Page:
Arrow Fat Left Icon Arrow Fat Right Icon Arrow Right Icon Cart Icon Close Circle Icon Expand Arrows Icon Facebook Icon Pinterest Icon Twitter Icon Youtube Icon Hamburger Icon Information Icon Down Arrow Icon Mail Icon Mini Cart Icon Person Icon Ruler Icon Search Icon Shirt Icon Triangle Icon Bag Icon Play Video
  • Meissen 'Half-Figure Service' tops Marouf Collection at $872,000
  • Post author
    Paul Fraser
  • 'Half-FigureMeissenService'tops

Meissen 'Half-Figure Service' tops Marouf Collection at $872,000

Part one of the renowned Marouf Collection of Meissen porcelain has been sold in a dedicated auction at Bonhams yesterday (December 5), with the highly important "Half-Figure Service" selling as top lot.

Meissen Half-Figure Service Marouf Collection
The set was completed just a few years after Horoldt joined the workshop

The collection belongs to Said and Roswitha Marouf, who have arguably amassed the world's most important single-owner collection of 18th century Meissen porcelain. The Half-Figure Service decoration is considered to be the finest of all Meissen chinoiserie painting, warranting a sale price of £541,250 ($872,156).

The nine-piece tea set was painted by perhaps the most respected Meissen painter, Johann Gregorius Horoldt, who first joined the factory in 1720. Completed circa 1726, the piece features the superb chinoiserie scenes for which he became known, with half-length figures engaged in various pursuits.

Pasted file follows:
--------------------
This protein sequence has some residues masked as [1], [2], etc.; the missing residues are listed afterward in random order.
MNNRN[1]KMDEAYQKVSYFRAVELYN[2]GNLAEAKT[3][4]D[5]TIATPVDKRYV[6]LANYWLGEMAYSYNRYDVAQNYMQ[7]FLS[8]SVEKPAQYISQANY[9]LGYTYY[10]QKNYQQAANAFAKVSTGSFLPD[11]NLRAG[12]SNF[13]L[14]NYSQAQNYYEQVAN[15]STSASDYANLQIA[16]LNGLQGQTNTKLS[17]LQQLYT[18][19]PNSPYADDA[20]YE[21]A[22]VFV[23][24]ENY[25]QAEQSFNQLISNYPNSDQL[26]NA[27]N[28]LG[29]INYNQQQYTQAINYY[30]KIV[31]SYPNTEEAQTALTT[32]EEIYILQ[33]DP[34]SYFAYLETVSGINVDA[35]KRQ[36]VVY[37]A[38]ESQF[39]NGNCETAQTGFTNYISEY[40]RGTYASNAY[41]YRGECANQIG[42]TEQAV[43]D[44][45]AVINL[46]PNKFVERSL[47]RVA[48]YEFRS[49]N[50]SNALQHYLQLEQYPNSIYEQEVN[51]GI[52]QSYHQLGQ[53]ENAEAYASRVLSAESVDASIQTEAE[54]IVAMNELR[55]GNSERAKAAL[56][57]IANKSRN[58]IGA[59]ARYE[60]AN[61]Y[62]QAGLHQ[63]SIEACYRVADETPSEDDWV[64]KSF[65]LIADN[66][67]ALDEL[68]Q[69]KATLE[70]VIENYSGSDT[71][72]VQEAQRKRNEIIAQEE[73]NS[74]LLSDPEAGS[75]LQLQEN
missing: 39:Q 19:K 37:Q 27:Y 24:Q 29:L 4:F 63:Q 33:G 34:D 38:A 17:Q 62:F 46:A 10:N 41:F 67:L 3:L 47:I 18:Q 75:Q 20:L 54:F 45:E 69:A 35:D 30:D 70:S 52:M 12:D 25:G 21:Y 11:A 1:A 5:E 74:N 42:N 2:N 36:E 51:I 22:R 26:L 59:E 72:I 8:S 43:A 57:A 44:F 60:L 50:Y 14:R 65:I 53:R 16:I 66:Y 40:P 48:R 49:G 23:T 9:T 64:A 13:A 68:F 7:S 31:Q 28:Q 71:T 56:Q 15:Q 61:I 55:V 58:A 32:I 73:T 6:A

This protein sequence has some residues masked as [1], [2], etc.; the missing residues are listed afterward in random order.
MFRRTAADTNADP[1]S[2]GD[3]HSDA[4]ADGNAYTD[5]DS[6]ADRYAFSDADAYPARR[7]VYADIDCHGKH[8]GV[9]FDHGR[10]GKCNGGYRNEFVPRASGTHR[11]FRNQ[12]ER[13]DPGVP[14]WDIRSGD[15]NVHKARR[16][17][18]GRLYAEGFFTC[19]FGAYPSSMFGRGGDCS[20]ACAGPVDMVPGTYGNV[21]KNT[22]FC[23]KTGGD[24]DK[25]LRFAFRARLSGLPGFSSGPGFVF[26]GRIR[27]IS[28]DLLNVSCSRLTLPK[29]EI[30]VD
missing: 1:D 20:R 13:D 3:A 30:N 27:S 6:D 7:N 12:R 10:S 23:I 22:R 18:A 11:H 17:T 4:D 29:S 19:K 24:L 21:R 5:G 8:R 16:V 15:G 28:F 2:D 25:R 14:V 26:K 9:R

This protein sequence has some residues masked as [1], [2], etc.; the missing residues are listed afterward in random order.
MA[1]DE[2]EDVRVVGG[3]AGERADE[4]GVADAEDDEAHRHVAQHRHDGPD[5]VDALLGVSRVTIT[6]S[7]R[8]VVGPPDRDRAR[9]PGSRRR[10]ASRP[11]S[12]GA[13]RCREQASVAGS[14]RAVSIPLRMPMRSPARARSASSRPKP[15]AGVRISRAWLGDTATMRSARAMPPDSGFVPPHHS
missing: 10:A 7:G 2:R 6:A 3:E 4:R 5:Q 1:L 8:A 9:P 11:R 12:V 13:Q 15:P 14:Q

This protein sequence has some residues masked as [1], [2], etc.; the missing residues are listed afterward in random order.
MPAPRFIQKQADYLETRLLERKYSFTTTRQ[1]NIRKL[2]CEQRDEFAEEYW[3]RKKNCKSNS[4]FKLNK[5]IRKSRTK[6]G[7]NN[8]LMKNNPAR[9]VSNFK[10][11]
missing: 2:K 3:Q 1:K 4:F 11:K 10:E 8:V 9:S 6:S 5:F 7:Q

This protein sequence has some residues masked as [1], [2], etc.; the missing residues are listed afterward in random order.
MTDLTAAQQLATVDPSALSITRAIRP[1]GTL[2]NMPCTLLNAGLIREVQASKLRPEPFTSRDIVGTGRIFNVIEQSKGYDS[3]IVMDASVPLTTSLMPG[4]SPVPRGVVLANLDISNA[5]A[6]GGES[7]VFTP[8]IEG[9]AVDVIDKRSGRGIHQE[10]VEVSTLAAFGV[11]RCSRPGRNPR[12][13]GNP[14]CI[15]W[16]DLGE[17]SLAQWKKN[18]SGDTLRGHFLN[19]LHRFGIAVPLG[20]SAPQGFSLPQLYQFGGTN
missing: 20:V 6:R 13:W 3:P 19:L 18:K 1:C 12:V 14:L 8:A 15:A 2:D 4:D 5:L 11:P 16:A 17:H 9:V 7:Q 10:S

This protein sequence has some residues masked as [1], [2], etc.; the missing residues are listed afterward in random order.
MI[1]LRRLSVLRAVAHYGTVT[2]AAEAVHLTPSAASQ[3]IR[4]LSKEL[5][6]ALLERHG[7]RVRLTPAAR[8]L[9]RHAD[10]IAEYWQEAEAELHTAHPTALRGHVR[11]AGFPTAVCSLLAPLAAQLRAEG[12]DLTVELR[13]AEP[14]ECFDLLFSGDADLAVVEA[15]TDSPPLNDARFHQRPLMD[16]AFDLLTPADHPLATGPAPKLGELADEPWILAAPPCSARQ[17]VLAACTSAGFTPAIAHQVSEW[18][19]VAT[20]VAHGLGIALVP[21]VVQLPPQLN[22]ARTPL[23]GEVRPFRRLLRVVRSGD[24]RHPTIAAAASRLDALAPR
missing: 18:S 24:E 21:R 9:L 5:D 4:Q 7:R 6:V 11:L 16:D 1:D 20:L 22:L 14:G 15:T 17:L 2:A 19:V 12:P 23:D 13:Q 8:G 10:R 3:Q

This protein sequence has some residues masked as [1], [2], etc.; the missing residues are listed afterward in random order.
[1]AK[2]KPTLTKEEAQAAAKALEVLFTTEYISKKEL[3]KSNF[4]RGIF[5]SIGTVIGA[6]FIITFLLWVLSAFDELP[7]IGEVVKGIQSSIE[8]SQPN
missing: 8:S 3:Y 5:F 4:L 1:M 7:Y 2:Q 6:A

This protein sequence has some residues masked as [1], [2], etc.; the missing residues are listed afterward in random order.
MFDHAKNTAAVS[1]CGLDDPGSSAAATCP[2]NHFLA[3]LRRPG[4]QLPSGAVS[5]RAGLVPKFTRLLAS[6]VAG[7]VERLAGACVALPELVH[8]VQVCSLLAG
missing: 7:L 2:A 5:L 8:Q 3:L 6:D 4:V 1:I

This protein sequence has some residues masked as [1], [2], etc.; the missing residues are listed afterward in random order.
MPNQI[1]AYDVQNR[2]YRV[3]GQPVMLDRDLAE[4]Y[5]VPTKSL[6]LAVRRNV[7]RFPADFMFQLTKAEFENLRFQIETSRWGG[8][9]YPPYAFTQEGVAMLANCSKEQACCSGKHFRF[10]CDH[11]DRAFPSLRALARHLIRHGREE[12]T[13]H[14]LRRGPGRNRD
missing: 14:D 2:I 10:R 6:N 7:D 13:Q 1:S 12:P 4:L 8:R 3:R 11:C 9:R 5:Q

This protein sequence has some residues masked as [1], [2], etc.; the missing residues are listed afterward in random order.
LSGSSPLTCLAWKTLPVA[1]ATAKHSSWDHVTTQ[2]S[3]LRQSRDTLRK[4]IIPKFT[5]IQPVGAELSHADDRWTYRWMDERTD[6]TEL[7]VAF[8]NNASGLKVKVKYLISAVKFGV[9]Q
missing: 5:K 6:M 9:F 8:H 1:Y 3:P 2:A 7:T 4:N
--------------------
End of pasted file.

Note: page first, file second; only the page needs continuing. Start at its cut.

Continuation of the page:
Meissen Half-Figure Service
This detail shows Horoldt's legendary chinoiserie painting in all its glory

Bringing the second highest bids of the auction was a very rare and early Meissen coffee service, which was created circa 1722-1725. Each piece of the small service was painted with Kauffahrtei scenes depicting merchants and their wares by a quayside, with each scene painted within a gilt scrollwork cartouche.

Comprising a coffee pot, teapot, slop bowl and four teacups and saucers, the service sold for £85,250 ($137,351).

Germany's Meissen porcelain (named after the small town where it is based) was the first European hard-paste porcelain, originally developed in 1708. The factory has long been a world-renowned name in fine ceramics, providing pieces for some of the most illustrious royal houses across Europe.

Sign up to Paul Fraser Collectibles' free weekly newsletter for more of the latest news from auction houses across the world, as well as plenty of exclusive content.

  • Post author
    Paul Fraser
  • 'Half-FigureMeissenService'tops